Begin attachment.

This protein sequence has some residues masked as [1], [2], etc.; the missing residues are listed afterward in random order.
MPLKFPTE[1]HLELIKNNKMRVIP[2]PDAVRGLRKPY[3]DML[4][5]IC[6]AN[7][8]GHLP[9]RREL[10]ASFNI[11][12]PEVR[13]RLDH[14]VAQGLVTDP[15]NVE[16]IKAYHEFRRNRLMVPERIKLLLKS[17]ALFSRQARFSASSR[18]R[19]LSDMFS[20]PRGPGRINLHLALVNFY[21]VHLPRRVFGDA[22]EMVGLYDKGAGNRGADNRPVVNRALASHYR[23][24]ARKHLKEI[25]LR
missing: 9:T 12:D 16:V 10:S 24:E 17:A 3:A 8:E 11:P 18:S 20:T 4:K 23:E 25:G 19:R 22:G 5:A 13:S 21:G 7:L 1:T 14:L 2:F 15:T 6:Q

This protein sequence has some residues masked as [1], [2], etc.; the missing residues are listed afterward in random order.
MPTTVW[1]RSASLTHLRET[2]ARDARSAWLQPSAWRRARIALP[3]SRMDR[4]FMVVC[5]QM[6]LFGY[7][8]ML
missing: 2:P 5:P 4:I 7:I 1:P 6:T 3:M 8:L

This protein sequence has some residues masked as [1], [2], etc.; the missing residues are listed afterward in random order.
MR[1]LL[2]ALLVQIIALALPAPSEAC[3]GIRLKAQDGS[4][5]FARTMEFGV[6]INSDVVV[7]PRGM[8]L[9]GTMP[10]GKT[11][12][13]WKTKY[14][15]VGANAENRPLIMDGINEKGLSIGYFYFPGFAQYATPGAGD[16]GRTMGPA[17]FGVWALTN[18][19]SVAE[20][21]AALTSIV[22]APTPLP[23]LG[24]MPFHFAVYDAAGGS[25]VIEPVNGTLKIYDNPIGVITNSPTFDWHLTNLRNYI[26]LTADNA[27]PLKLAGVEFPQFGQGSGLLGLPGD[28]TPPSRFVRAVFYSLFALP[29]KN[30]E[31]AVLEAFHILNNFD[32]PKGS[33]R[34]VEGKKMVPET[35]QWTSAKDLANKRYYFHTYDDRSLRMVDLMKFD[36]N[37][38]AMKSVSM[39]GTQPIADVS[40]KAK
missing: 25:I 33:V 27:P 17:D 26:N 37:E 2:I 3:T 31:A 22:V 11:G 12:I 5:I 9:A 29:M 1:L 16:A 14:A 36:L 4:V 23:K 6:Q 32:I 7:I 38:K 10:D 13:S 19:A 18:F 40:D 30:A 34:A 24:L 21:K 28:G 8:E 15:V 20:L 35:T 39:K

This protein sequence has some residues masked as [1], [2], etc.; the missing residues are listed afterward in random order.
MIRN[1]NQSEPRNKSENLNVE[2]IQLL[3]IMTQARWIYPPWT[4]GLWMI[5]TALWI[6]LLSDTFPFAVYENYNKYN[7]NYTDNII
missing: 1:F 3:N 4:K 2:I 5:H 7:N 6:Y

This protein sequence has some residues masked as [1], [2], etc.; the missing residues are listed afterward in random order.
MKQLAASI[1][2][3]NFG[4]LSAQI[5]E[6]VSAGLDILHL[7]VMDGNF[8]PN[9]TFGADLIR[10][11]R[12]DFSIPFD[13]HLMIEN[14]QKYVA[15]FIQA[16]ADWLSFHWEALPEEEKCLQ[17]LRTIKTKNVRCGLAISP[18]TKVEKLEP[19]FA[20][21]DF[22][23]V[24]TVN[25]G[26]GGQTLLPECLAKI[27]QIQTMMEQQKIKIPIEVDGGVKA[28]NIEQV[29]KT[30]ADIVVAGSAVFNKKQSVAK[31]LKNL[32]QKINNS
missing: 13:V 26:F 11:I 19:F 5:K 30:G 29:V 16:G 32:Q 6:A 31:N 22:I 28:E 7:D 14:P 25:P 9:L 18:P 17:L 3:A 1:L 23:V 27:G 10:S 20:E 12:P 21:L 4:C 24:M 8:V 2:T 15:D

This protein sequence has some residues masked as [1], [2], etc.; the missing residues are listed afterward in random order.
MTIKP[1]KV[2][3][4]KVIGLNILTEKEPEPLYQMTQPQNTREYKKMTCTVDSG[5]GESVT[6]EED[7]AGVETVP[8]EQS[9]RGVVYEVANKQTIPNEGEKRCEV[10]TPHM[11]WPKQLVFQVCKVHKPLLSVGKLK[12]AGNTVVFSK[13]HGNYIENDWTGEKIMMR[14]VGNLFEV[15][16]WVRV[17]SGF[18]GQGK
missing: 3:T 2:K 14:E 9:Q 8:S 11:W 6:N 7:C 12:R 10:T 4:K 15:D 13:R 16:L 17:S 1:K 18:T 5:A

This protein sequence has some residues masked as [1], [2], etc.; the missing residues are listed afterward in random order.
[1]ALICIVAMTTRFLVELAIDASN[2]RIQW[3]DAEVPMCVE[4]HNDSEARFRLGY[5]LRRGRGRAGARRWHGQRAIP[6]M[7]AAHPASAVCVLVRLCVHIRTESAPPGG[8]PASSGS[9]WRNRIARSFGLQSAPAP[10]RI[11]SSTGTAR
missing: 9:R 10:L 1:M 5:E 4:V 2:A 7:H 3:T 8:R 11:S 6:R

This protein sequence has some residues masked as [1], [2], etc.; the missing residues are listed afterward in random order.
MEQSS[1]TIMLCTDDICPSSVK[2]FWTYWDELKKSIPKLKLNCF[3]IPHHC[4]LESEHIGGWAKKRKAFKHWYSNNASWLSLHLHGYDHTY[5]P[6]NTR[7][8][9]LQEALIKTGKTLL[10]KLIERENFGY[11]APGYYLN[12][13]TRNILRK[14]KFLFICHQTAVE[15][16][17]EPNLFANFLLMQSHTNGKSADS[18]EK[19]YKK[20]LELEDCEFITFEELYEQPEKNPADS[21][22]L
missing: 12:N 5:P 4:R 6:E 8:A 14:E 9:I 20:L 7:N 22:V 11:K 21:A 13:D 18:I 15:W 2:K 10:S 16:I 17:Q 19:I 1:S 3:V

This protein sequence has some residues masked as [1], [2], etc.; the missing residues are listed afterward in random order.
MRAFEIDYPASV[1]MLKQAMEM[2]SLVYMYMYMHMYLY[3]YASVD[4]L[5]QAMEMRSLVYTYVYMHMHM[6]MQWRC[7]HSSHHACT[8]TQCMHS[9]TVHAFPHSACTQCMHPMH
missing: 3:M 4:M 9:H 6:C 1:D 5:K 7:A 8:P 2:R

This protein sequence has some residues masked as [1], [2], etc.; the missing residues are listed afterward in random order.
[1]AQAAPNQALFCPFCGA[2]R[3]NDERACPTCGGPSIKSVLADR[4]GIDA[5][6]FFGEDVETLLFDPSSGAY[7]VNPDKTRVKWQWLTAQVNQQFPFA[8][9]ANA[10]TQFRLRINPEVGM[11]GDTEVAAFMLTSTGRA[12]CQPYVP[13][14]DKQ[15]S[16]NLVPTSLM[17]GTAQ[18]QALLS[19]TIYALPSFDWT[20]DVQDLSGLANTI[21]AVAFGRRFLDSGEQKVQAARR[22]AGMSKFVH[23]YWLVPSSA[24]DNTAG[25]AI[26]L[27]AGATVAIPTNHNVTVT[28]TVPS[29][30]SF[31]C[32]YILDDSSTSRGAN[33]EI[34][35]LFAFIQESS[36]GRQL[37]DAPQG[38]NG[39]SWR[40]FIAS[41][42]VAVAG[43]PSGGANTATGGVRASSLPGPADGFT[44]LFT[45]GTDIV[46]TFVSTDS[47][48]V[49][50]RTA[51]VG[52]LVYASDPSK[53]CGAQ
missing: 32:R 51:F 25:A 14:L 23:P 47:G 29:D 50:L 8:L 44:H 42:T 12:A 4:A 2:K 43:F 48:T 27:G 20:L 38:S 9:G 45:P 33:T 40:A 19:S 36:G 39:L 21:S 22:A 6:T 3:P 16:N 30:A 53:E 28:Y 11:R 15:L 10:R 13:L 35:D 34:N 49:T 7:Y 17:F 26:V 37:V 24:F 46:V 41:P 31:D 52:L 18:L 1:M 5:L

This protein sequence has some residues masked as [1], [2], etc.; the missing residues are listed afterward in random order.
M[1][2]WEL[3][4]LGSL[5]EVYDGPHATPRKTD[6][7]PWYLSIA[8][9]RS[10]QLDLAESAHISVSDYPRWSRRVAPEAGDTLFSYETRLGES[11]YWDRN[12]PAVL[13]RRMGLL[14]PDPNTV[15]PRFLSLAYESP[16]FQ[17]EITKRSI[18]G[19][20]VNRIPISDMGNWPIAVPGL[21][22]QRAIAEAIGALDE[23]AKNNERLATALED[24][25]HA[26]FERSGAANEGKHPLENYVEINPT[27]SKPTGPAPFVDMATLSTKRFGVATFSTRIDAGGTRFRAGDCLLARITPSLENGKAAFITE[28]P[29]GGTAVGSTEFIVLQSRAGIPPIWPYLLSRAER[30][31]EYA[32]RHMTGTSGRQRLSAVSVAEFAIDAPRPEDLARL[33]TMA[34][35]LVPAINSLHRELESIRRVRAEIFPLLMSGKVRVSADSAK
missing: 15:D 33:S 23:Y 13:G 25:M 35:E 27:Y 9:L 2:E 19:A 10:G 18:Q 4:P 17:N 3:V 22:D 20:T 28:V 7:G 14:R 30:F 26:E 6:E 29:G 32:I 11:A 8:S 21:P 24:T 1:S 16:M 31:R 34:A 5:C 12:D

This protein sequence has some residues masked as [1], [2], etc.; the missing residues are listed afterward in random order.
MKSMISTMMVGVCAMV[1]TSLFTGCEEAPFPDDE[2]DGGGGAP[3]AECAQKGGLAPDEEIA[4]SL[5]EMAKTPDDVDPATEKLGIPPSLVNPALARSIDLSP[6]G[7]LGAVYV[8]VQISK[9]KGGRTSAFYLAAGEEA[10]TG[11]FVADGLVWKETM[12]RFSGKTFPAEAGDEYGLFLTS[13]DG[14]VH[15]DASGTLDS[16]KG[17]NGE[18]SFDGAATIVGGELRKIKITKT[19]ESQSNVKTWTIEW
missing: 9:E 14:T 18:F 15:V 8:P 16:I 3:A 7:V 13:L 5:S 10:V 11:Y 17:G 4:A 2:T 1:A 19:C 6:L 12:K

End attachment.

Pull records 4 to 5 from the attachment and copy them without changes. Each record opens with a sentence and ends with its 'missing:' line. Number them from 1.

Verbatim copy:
This protein sequence has some residues masked as [1], [2], etc.; the missing residues are listed afterward in random order.
MIRN[1]NQSEPRNKSENLNVE[2]IQLL[3]IMTQARWIYPPWT[4]GLWMI[5]TALWI[6]LLSDTFPFAVYENYNKYN[7]NYTDNII
missing: 1:F 3:N 4:K 2:I 5:H 7:N 6:Y

This protein sequence has some residues masked as [1], [2], etc.; the missing residues are listed afterward in random order.
MKQLAASI[1][2][3]NFG[4]LSAQI[5]E[6]VSAGLDILHL[7]VMDGNF[8]PN[9]TFGADLIR[10][11]R[12]DFSIPFD[13]HLMIEN[14]QKYVA[15]FIQA[16]ADWLSFHWEALPEEEKCLQ[17]LRTIKTKNVRCGLAISP[18]TKVEKLEP[19]FA[20][21]DF[22][23]V[24]TVN[25]G[26]GGQTLLPECLAKI[27]QIQTMMEQQKIKIPIEVDGGVKA[28]NIEQV[29]KT[30]ADIVVAGSAVFNKKQSVAK[31]LKNL[32]QKINNS
missing: 13:V 26:F 11:I 19:F 5:K 30:G 29:V 16:G 32:Q 6:A 31:N 22:I 28:E 7:D 14:P 25:P 9:L 18:P 17:L 3:A 1:L 23:V 27:G 10:S 20:E 12:P 21:L 4:C 24:M 8:V 2:T 15:D